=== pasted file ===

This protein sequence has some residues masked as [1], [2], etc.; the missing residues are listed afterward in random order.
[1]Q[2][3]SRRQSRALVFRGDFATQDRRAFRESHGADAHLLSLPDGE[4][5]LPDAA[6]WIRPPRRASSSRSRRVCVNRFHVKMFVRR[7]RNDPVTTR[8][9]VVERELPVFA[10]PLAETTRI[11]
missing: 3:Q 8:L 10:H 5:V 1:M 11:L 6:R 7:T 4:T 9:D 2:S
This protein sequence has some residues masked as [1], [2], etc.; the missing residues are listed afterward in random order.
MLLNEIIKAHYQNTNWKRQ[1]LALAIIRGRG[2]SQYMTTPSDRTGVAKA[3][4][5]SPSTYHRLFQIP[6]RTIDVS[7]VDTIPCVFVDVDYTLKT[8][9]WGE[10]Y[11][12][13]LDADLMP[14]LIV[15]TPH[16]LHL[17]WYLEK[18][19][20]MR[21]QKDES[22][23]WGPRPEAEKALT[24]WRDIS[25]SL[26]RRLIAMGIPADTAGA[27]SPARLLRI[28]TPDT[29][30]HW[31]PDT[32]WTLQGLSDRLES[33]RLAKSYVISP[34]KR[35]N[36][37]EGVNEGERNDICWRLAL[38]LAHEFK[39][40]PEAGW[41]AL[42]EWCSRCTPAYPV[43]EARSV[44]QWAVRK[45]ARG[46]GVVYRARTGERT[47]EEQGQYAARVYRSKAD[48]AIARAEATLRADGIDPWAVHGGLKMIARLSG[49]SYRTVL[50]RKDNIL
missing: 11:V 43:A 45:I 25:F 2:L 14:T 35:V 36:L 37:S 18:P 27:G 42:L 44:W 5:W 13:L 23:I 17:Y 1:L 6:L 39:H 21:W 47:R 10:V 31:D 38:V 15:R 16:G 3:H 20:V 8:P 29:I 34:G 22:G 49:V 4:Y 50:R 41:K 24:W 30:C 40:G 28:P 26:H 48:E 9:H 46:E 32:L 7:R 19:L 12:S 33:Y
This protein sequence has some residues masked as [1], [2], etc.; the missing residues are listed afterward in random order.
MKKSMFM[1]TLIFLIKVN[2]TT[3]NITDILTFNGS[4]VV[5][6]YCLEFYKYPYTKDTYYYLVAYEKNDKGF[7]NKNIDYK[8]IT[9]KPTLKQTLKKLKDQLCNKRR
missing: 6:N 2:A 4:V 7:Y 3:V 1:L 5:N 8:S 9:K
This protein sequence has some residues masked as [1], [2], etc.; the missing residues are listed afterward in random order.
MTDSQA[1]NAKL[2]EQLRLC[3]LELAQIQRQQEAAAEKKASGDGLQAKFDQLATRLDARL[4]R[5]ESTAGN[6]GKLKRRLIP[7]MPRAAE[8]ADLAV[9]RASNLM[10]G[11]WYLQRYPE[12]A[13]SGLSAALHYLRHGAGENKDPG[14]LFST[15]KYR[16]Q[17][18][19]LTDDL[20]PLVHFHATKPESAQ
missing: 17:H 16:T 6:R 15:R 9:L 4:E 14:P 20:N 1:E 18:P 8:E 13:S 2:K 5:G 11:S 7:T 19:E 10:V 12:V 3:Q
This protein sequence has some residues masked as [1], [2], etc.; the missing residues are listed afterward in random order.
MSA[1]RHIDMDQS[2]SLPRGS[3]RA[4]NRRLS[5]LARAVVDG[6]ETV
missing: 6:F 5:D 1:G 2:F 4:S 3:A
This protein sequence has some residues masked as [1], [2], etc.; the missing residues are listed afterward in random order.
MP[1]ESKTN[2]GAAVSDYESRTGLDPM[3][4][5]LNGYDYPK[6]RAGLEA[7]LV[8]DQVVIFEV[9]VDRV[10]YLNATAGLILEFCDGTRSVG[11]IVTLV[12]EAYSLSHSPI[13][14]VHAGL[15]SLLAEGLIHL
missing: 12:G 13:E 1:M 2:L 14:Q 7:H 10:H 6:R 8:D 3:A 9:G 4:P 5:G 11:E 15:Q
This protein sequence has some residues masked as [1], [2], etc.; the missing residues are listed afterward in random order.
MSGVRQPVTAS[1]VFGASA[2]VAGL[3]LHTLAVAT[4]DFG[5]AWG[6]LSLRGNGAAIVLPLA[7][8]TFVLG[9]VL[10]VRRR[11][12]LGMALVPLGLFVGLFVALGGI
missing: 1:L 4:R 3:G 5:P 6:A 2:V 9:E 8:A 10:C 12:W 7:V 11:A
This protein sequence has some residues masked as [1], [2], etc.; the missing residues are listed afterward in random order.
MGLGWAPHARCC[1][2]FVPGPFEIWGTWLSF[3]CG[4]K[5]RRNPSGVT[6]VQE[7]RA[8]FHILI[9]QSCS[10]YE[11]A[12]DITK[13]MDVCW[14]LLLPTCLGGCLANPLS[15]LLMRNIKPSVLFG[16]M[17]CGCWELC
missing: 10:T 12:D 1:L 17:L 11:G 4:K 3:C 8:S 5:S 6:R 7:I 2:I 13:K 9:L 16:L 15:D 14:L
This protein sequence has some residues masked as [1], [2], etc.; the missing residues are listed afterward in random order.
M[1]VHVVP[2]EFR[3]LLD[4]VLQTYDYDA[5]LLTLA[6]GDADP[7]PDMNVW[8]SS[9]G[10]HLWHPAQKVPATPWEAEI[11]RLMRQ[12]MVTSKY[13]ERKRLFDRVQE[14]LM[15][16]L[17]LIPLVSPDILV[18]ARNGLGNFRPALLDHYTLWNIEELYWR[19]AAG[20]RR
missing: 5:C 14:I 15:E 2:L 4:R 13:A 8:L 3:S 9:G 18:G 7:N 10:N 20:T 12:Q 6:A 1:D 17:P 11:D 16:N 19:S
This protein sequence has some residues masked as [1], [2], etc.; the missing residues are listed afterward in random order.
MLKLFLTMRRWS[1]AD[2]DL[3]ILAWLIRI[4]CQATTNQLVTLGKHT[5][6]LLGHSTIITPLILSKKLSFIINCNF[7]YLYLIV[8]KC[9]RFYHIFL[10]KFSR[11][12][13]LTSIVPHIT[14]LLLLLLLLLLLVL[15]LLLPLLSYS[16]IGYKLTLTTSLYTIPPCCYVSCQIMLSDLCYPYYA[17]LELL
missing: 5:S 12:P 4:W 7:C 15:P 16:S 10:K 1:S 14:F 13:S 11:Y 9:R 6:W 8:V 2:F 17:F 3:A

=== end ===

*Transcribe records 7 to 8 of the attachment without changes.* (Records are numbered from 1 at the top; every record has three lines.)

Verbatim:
This protein sequence has some residues masked as [1], [2], etc.; the missing residues are listed afterward in random order.
MSGVRQPVTAS[1]VFGASA[2]VAGL[3]LHTLAVAT[4]DFG[5]AWG[6]LSLRGNGAAIVLPLA[7][8]TFVLG[9]VL[10]VRRR[11][12]LGMALVPLGLFVGLFVALGGI
missing: 1:L 4:R 3:G 5:P 6:A 2:V 9:E 8:A 10:C 12:W 7:V 11:A
This protein sequence has some residues masked as [1], [2], etc.; the missing residues are listed afterward in random order.
MGLGWAPHARCC[1][2]FVPGPFEIWGTWLSF[3]CG[4]K[5]RRNPSGVT[6]VQE[7]RA[8]FHILI[9]QSCS[10]YE[11]A[12]DITK[13]MDVCW[14]LLLPTCLGGCLANPLS[15]LLMRNIKPSVLFG[16]M[17]CGCWELC
missing: 10:T 12:D 1:L 17:L 11:G 4:K 3:C 8:S 5:S 6:R 7:I 2:I 13:K 9:L 16:L 15:D 14:L